The University of California, Davis Tahoe Environmental Research Center (TERC), UC Davis W.M. Keck Center for Active Visualization in the Earth Sciences (KeckCAVES), ECHO Lake Aquarium and Science Center (ECHO), UC Berkeley Lawrence Hall of Science (LHS), and the Institute for Learning Innovation (ILI) will study how 3-D visualizations can most effectively be used to improve general public understanding of freshwater lake ecosystems and Earth science processes through the use of immersive three-dimensional (3-D) visualizations of lake and watershed processes, supplemented by tabletop science activity stations. Two iconic lakes will be the focus of this study: Lake Tahoe in California and Nevada, and Lake Champlain in Vermont and New York, with products readily transferable to other freshwater systems and education venues.

The PI will aggregate and share knowledge about how to effectively utilize 3-D technologies and scientific data to support learning from immersive 3-D visualizations, and how other hands-on materials can be combined to most effectively support visitor learning about physical, biological and geochemical processes and systems. The project will be structured to iteratively test, design, and implement 3-D visualizations in both concurrent and staggered development. The public will be engaged in the science behind water quality and ecosystem health; lake formation; lake foodwebs; weather and climate; and the role and impact of people on the ecosystem. A suite of publicly available learning resources will be designed and developed on freshwater ecosystems, including immersive 3-D visualizations; portable science stations with multimedia; a facilitator's guide for docent training; and a Developer's Manual to allow future informal science education venues.

Project partners are organized into five teams: 1) Content Preparation and Review: prepare and author content including writing of storyboards, narratives, and activities; 2) 3-D Scientific Visualizations: create visualization products using spatial data; 3) Science Station: plan, design, and produce hands-on materials; 4) Website and Multimedia: produce a dissemination strategy for professional and public audiences; 4) Evaluation: conduct front-end, formative, and summative evaluation of both the 3-D visualizations and science activity stations. The summative evaluation will utilize a mixed methods approach, using both qualitative and quantitative methods, and will include focus groups, semi-structured interviews, web surveys, and in-depth interviews. Leveraging 3-D tools, high-quality visual displays, hands-on activities, and multimedia resources, university-based scientists will work collaboratively with informal science education professionals to extend the project's reach and impact to an audience of 400,000 visitors, including families, youth, school field trip groups, and tourists.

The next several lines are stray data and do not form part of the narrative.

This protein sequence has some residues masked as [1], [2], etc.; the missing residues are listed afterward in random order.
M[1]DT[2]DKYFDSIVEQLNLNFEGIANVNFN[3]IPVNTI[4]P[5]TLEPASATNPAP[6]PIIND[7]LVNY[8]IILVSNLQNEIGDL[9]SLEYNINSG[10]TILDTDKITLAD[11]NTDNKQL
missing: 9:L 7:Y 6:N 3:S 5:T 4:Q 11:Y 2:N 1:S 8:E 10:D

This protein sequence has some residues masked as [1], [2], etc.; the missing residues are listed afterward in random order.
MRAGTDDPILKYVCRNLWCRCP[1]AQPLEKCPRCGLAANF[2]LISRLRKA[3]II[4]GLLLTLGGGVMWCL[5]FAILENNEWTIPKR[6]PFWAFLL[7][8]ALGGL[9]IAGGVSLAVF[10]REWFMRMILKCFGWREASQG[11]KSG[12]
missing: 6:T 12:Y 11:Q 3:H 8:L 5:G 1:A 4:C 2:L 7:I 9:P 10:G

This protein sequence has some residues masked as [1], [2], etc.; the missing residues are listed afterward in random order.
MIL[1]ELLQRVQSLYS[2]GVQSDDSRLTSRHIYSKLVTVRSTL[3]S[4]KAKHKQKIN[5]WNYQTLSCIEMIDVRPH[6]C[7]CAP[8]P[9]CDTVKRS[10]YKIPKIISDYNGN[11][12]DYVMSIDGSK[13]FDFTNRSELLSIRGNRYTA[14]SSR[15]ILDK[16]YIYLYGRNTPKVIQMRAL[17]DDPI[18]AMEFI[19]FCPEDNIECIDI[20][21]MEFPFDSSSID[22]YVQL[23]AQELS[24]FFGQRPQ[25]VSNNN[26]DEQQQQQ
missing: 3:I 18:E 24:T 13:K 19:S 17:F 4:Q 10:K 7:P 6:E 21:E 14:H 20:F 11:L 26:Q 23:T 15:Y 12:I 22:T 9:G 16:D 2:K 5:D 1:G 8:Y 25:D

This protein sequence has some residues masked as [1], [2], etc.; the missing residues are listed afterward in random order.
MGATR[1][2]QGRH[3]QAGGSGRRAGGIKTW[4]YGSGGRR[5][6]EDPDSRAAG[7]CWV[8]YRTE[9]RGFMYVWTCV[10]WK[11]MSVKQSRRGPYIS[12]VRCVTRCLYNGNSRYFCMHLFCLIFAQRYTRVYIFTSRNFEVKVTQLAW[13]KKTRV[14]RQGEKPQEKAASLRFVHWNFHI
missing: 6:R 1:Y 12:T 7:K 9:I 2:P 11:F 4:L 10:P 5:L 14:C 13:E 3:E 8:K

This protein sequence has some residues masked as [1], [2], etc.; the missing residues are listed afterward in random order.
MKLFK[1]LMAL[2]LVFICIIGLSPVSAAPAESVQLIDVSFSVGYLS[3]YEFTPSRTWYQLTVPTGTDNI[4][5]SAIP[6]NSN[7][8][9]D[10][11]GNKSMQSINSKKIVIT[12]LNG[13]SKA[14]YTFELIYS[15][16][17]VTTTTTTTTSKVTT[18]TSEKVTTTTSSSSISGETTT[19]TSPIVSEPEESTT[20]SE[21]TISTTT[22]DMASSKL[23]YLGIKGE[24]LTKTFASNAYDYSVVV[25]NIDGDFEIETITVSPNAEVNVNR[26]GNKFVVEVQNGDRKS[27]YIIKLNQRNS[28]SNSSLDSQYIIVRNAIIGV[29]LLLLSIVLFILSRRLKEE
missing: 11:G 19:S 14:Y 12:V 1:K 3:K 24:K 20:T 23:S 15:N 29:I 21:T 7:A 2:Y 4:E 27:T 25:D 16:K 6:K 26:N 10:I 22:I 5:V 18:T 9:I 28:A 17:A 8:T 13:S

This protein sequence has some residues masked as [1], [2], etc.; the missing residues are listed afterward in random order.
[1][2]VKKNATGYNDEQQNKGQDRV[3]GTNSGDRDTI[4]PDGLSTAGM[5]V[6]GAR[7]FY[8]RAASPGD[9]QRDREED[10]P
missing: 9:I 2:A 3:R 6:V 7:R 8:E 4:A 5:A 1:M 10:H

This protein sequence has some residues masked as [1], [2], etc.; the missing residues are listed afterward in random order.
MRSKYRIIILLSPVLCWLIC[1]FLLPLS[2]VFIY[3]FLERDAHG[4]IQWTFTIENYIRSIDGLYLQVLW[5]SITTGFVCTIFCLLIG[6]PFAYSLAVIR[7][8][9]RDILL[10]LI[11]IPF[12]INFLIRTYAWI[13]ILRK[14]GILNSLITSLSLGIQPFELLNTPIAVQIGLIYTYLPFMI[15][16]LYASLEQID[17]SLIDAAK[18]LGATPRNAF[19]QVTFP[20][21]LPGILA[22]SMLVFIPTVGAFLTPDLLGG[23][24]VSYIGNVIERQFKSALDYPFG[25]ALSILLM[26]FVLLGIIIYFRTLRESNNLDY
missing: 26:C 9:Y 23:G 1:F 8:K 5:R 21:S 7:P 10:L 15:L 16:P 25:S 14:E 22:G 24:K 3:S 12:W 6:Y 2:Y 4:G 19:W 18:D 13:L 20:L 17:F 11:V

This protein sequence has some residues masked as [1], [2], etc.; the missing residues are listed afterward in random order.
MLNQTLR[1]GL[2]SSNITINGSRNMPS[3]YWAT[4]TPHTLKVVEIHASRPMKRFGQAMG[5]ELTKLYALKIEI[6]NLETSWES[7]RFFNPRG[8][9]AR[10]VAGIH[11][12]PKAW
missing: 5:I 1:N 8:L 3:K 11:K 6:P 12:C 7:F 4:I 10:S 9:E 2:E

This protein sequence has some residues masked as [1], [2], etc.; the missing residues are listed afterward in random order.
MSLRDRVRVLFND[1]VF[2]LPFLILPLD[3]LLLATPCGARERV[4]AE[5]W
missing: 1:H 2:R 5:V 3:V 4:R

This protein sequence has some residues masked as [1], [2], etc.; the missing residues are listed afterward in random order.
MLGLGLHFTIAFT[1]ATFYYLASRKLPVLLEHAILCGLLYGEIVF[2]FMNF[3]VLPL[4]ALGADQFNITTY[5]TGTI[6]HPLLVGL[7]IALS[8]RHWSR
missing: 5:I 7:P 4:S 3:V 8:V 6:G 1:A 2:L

The project will implement, evaluate, and disseminate knowledge of how 3-D visualizations and technologies can be designed and configured to effectively support visitor engagement and learning about physical, biological and geochemical processes and systems, and will evaluate how these technologies can be transferred more broadly to other informal science venues and schools for future career and workforce development in these critical STEM areas.

National Science Foundation (NSF)
Division of Research on Learning in Formal and Informal Settings (DRL)
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Arlene M. de Strulle
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University of California Davis
United States
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